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my biggest issue with kotter's stuff is that it is all top-down. all the responsibility is on management doing the right things. my 25 years of experience says it doesn't work that way. i don't understand why people continue to go down the same road over and over, while expecting different results. our clients are looking for something based on how things really work.

Chris Rodgers

I fully agree, Jamie. What Kotter and others don't seem to understand (or at least acknowledge) is that, even where managers do all of the formal stuff 'better' and 'get it right', the outcomes that emerge will still be the result of people's everyday conversations and interactions.

Unless what managers do helps to shift the patterns and content of these dynamic conversational networks - both their formal and, in particular, informal dimensions - then they should not be surprised when outcomes don't match expectations.

Although Kotter uses stories of informal interactions to illustrate many of the points in "A Sense of Urgency", the centrality of conversational dynamics to successful change appears to pass him by.

Peter Cook

I'm sitting uneasily on the fence with this - Whilst I can understand why Kotter might want to produce another piece of 'easy listening' on a complex topic - after all he seems to keep selling the same message.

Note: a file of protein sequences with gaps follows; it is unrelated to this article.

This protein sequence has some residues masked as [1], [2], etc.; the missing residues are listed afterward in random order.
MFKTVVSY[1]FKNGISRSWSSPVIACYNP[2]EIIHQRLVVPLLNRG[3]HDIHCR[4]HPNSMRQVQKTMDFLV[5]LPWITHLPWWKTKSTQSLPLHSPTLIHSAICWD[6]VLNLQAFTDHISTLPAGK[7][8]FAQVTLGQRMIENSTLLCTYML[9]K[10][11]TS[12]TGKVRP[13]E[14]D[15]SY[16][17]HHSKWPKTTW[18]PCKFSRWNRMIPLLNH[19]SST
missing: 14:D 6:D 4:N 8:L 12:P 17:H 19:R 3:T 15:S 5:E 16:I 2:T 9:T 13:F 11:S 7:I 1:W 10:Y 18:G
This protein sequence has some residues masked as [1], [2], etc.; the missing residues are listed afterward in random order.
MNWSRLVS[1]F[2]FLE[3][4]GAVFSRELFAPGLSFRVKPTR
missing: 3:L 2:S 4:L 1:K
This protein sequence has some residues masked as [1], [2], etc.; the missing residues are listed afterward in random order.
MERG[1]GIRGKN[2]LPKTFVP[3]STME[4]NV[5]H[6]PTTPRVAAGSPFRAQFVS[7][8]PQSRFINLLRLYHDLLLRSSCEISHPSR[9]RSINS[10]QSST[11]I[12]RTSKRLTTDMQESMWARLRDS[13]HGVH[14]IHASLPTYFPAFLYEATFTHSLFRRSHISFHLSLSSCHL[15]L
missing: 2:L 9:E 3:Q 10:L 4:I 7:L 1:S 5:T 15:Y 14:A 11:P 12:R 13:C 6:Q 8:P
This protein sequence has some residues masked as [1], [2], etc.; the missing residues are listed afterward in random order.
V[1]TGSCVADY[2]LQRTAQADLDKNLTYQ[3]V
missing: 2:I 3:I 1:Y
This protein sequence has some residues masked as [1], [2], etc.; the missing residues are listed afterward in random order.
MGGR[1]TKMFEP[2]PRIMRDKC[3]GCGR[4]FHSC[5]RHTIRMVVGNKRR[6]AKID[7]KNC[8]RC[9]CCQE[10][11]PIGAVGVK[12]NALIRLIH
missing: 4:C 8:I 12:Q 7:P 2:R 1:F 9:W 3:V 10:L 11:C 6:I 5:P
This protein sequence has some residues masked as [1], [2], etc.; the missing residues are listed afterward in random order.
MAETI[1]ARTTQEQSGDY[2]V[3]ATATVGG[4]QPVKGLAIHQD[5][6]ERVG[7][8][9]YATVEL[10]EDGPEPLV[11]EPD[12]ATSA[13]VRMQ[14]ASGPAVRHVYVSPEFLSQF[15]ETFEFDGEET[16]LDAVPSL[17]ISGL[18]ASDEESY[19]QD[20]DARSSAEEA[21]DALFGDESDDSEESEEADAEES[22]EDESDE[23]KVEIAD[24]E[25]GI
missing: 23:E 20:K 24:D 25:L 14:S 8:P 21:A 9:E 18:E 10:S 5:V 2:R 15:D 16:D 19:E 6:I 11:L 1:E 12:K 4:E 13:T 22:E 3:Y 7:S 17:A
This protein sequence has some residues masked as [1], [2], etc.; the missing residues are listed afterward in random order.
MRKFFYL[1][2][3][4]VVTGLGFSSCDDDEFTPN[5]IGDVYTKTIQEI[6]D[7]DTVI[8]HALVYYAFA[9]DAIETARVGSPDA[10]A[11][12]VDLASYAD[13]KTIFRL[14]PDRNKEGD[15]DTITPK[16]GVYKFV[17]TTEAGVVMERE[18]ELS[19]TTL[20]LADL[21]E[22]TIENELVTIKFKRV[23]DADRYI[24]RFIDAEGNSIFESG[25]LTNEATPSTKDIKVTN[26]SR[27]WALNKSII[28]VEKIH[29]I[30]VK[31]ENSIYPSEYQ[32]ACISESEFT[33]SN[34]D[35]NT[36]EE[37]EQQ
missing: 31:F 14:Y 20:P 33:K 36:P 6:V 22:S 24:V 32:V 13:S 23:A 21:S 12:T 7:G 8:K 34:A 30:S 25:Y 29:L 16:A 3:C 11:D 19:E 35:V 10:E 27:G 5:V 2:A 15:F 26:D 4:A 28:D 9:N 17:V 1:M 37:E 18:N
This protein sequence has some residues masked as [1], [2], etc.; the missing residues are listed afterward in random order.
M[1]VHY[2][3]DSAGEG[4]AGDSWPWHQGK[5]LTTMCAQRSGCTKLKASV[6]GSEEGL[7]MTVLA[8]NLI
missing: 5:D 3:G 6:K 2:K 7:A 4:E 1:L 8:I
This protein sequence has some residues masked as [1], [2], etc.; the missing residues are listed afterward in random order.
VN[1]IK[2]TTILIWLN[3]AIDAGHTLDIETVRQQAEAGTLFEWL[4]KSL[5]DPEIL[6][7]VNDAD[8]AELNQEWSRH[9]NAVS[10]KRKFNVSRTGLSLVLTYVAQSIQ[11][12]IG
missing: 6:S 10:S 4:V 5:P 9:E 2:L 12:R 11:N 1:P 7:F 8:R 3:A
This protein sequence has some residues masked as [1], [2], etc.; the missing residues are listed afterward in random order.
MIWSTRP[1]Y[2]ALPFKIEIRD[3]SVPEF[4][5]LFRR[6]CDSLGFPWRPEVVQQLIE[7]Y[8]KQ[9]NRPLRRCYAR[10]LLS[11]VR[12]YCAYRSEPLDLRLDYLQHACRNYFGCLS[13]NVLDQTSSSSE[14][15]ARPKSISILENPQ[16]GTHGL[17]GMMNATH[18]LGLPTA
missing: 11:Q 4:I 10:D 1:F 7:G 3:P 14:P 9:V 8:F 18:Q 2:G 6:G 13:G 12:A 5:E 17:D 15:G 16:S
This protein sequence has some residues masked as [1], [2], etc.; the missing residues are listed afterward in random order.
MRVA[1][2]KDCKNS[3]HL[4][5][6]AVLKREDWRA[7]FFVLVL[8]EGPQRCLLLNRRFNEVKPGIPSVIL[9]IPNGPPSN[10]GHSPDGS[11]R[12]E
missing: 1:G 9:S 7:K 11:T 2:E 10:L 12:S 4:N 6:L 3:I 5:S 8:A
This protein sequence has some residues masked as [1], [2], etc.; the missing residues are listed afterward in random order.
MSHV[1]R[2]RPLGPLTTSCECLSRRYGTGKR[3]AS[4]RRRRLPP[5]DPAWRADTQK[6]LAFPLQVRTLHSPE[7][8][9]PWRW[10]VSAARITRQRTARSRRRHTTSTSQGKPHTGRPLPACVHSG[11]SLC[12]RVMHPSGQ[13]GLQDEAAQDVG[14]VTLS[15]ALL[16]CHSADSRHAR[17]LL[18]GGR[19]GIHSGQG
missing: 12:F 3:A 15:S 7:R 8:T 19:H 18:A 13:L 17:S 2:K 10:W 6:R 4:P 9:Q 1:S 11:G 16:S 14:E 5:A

I can also understand and appreciate the unsatisfactory nature of 'dumbing down' a complex and chaotic process into 8 'best practice steps'.

So he would score 10/10 on expediency / commercial realism, but rather less on ethics / authenticity.

I doubt he needs the money - Last time I asked him to review a book, he said he barely had enough time to play golf.


Chris Rodgers

Thanks, Peter.

Sitting on the fence is a perfectly reasonable place to be!

My own'unreasonableness'arises from a belief that simplistic, 'n-step' processes and similar prescriptions offer managers the illusion of being 'in control' that doesn't reflect the 'real life' dynamics of organization that they experience every day.

It's important, of course, to be pragmatic in the application of principles that take seriously the complex social reality of organizational life. But, as you imply, pragmatism that does not make clear the practical implications of real-world complexity and uncertainty soon degenerates into expediency. And another question for me would be, "'Commercial realism' from whose perspective?"

Cheers, Chris

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